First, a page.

While Friedman said in the Sun Sailor interview, “It’s not like we have had Nelson Mandela as our town manager for 70 years,” he said St. Louis Park has benefited from ordinary people who have done extraordinary things.

“That always is the key to success,” Friedman said. “You can’t depend on one heroic person. It’s good people over time making more good decisions than bad, and there is actually something beautiful about it.”

None of the mayors or school superintendents in St. Louis Park went on to become national political figures, but they created change in their community over a long period of time, he indicated.While Friedman said tensions still exist in part because St. Louis Park is more diverse racially and religiously than in the past, he said city leaders are still seeking to weave an inclusive community together.

“I realize the challenge is more difficult now, and it’s not easy and there will be stops and starts,” Friedman said. “What impresses me is not that they’ve exceeded and somehow created the perfect tapestry in America. What impresses me is the number of people who want to get caught trying.”

He reiterated, “What I find in St. Louis Park and Minnesota politics in general is there are still a lot of people trying to apply hope. I don’t know if it will succeed, I don’t know if it will work, but they’re willing to get caught trying. That’s all you can ask for.”

Making St. Louis Park famous

He noted that his book has given him an opportunity to talk about St. Louis Park internationally.

For example, about two weeks before the April 12 interview with the Sun Sailor he gave an interview in Paris to promote the French version of his book.

“It was sort of fun and friendly, but talking with all these French people about St. Louis Park on a big news show,” Friedman said. “But in fact, they were quite interested.”

He will also travel to China to promote a Chinese version of the book.

Of St. Louis Park, Friedman said, “It’s going to be famous. It’s pretty unusual. It wasn’t a neighborhood on the Upper West Side of New York or downtown Los Angeles – just this little suburb of Minneapolis. But it spawned a lot of energy and a lot of people who went on to do interesting things.”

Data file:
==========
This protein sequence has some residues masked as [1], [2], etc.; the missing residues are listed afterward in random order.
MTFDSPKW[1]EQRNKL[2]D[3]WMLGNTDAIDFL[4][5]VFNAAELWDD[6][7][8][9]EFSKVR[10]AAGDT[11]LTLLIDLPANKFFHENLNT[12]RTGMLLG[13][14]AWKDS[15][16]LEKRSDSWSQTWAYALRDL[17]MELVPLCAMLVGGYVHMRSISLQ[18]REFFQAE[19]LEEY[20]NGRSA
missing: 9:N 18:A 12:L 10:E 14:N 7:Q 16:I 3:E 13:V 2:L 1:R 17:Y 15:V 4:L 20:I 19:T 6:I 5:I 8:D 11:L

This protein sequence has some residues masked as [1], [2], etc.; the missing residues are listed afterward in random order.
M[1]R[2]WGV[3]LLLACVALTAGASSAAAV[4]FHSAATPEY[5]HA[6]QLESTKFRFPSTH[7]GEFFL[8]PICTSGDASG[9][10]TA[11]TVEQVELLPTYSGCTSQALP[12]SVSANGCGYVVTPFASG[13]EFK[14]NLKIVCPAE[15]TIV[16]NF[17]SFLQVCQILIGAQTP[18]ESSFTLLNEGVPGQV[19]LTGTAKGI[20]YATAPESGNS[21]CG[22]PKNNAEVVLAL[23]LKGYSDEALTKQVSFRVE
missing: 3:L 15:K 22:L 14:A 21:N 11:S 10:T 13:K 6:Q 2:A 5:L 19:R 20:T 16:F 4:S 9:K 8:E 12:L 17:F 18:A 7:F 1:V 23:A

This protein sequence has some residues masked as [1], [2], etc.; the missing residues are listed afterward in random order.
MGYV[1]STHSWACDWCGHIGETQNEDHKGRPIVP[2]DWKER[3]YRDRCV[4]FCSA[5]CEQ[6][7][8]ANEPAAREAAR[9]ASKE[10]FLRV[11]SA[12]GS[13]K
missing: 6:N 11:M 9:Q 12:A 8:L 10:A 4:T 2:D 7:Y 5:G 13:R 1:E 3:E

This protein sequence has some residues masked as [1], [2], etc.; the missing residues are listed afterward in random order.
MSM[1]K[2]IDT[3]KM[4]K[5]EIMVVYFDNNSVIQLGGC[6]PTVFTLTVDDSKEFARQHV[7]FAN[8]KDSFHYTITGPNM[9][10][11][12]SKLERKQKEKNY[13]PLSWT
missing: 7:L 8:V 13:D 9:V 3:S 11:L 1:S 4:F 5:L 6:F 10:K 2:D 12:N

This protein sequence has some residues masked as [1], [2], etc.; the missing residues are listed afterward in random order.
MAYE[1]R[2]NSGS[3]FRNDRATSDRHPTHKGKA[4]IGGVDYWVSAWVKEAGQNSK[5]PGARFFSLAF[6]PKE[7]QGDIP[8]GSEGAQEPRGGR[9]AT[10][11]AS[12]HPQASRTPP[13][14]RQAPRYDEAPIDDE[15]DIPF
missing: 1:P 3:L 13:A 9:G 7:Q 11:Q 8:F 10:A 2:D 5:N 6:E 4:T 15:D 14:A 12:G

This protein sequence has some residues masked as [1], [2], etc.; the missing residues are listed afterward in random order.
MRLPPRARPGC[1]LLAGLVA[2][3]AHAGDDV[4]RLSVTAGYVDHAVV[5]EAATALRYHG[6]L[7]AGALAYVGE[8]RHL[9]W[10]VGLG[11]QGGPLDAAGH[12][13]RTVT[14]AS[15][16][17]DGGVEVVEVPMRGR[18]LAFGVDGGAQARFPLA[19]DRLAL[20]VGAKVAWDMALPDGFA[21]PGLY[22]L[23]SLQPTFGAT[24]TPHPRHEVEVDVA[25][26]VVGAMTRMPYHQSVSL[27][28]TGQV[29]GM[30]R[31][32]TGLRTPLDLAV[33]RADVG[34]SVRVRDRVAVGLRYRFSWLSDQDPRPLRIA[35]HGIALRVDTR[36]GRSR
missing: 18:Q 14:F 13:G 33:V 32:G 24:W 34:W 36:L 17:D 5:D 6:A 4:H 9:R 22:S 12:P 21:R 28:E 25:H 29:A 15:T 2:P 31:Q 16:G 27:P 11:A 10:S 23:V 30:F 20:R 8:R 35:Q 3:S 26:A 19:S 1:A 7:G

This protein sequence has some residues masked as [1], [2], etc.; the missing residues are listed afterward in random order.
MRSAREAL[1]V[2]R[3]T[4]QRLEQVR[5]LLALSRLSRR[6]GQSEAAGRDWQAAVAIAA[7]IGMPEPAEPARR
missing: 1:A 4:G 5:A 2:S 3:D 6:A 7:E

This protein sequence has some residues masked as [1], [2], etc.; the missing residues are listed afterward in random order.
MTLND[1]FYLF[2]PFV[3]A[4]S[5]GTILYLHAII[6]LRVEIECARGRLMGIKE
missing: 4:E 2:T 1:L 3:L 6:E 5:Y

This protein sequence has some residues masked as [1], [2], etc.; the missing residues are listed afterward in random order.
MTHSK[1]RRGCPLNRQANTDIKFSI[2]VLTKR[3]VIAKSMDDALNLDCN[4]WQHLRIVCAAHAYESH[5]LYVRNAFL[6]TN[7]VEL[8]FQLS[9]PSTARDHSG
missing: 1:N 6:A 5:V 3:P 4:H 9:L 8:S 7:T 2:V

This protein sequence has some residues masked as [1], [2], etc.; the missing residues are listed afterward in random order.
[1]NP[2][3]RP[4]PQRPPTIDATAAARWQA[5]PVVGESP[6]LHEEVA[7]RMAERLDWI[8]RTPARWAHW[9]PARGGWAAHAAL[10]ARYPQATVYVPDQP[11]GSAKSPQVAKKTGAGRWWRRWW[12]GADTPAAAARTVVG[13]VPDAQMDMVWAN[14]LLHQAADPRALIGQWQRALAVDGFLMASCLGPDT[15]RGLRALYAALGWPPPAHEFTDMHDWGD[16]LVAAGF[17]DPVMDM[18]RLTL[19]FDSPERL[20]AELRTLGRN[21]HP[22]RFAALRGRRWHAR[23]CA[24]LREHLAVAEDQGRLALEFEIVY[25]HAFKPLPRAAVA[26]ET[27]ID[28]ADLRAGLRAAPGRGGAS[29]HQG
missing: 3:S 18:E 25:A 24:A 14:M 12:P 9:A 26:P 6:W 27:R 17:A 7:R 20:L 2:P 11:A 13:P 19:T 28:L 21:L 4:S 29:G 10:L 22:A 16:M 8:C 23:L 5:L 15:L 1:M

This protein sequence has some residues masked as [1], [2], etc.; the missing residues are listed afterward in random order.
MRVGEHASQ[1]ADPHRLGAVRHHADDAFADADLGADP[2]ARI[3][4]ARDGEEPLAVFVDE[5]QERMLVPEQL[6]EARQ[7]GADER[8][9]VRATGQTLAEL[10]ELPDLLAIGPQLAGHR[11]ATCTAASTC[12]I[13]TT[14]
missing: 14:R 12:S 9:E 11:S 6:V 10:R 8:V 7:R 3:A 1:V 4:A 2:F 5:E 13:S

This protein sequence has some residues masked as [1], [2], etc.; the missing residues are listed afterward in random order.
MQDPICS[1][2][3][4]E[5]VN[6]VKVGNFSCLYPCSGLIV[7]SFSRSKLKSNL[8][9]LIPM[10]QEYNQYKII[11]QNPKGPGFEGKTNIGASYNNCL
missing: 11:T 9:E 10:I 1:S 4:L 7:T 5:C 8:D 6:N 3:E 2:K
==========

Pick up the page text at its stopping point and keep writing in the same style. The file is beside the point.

While he said many of the celebrities who came from St. Louis Park were the product of a certain community at a certain time, he said he has been impressed by the energy coming out of St. Louis Park High School.

“I wouldn’t at all be surprised if it spawns another generation of Frankens and Coen Brothers,” said Friedman, referencing St. Louis Park-raised comedian and U.S. Sen. Al Franken and filmmakers Joel Coen and Ethan Coen.

Friedman said he made about five trips to St. Louis Park while researching “Thank You for Being Late,” but he also still makes social visits to the city regularly from his home in Bethesda, Maryland, near Washington, D.C.

“I live in Washington, but I’m from St. Louis Park,” he quipped.

He will return to St. Louis Park 7 p.m. Sunday, April 30, in a sold-out fundraiser for the St. Louis Park Historical Society at the Sabes Jewish Community Center.

“They asked me if I would do a fundraiser for the historical society, and I said I would be thrilled to,” Friedman said of society board members. “Nothing puts a smile on my face more than coming back home.”

The fundraiser will benefit the society’s capital fund drive. The society has been seeking to find a permanent home for a museum and a research office. To learn more about the society, visit

To learn more about Friedman’s book, visit

Contact Seth Rowe at [email protected]